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A new study suggests that some of the UK's online retailers are not taking the issue of accessibility seriously enough, with progress seeming to stall, according to a new study. 

Last year, Webcredible's Accessibility Report gave the websites of 20 UK high street retailers an average score of 62%, but this year the score has slipped to 60%.

So which retailers need to pay more attention to accessibility? 

The biggest culprit in terms of poor accessibility was Currys, closely followed by Woolworths, which is no surprise since the site is also very poor in terms of usability

The report makes the point that the inclusion of Woolworths this year does bring the overall average down, though it would be worse still if sites like River Island's inaccessible Flash website were also included. 

Currys scores particularly bady on a number of points, such as not making it easy for users to resize text so it is legible and not labelling headings as heading, all of which makes it difficult or impossible for customers with screen readers to use the site. 

Other retailers scoring less than the average of 60% included Body Shop, Early Learning Centre and Mothercare. 

Full table of scores (click image for a larger version): 

B&Q, John Lewis, H Samuel and Argos topped the table, and all of them managed to improve on last year's rating.

DIY retailer B&Q deserves credit for improving its score from 68& last year to 84%. It scored well for a number of factors, and has clearly paid attention to the issue of accessibility. 

Some other retailers would do well to follow B&Q's lead. According to recent stats from fhios, A sixth of the population have health conditions which make it difficult for them to access and transact on many websites. This equates to almost 8m people, or 17% of adults.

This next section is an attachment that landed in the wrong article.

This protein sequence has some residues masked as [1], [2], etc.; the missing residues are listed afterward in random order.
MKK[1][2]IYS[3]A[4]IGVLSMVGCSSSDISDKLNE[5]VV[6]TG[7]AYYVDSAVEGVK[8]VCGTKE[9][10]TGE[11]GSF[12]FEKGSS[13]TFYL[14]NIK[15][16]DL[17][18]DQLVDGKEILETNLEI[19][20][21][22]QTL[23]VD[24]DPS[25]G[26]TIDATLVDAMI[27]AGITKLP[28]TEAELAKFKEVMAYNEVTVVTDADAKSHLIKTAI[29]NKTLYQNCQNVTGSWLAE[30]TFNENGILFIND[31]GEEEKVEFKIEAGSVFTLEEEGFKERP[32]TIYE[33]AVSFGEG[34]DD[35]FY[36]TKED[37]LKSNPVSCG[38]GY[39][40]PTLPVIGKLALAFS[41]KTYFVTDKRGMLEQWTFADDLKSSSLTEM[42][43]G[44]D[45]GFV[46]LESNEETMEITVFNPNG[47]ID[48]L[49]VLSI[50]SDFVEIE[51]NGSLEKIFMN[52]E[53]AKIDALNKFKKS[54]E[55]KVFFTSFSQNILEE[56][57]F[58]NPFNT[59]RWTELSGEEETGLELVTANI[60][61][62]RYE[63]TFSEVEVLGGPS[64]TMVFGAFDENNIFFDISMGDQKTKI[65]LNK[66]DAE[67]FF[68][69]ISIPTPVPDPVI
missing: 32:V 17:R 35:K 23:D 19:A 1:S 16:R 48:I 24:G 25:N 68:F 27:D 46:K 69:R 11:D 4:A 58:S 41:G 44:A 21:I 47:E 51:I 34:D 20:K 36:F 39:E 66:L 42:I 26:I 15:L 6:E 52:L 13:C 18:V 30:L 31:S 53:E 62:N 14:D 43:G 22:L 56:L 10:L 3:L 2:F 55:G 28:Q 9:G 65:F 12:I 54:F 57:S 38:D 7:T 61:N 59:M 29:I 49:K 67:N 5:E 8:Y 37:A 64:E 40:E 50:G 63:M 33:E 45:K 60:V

Webcredible also estimates that the disabled population in the UK has a combined spending power of £80bn, which should be an incentive for retailers to make their websites more accessible. 

Graham Charlton

Published 19 February, 2010 by Graham Charlton

Graham Charlton is the former Editor-in-Chief at Econsultancy. Follow him on Twitter or connect via Linkedin or Google+

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Comments (3)

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taylor

17% is a big number, has anyone done a study that shows such usability improvements generating a lift in traffic revenue?

almost 7 years ago

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J. Vincent

Keep in mind that genuine accessibility affects a population far beyond people with disabilities. For example, proper use of alternative text with graphics benefits nondisabled users with low bandwidth who've turned off automatic graphics loading and some users accessing the Internet via devices other than a computer. In addition, the burgeoning elder population will appreciate accessibility improvements such as good color contrast between text and background, whether or not they identify as having a disability.

almost 7 years ago

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Alex Howland

Obviously it is important to capture as much of the market as possible but retailers are unlikely to do this if the change is at the expense of converting less of the customers from the 83% of the population who are using these websites. To achieve a 100% accessibility score can often place limitations on design and functionality which the retailers will not be naturally inclined to impose. As taylor comments above, a study giving evidence of the potential uplift in traffic / revenue would be an excellent way of encouraging these companies to become more accessible.

almost 7 years ago

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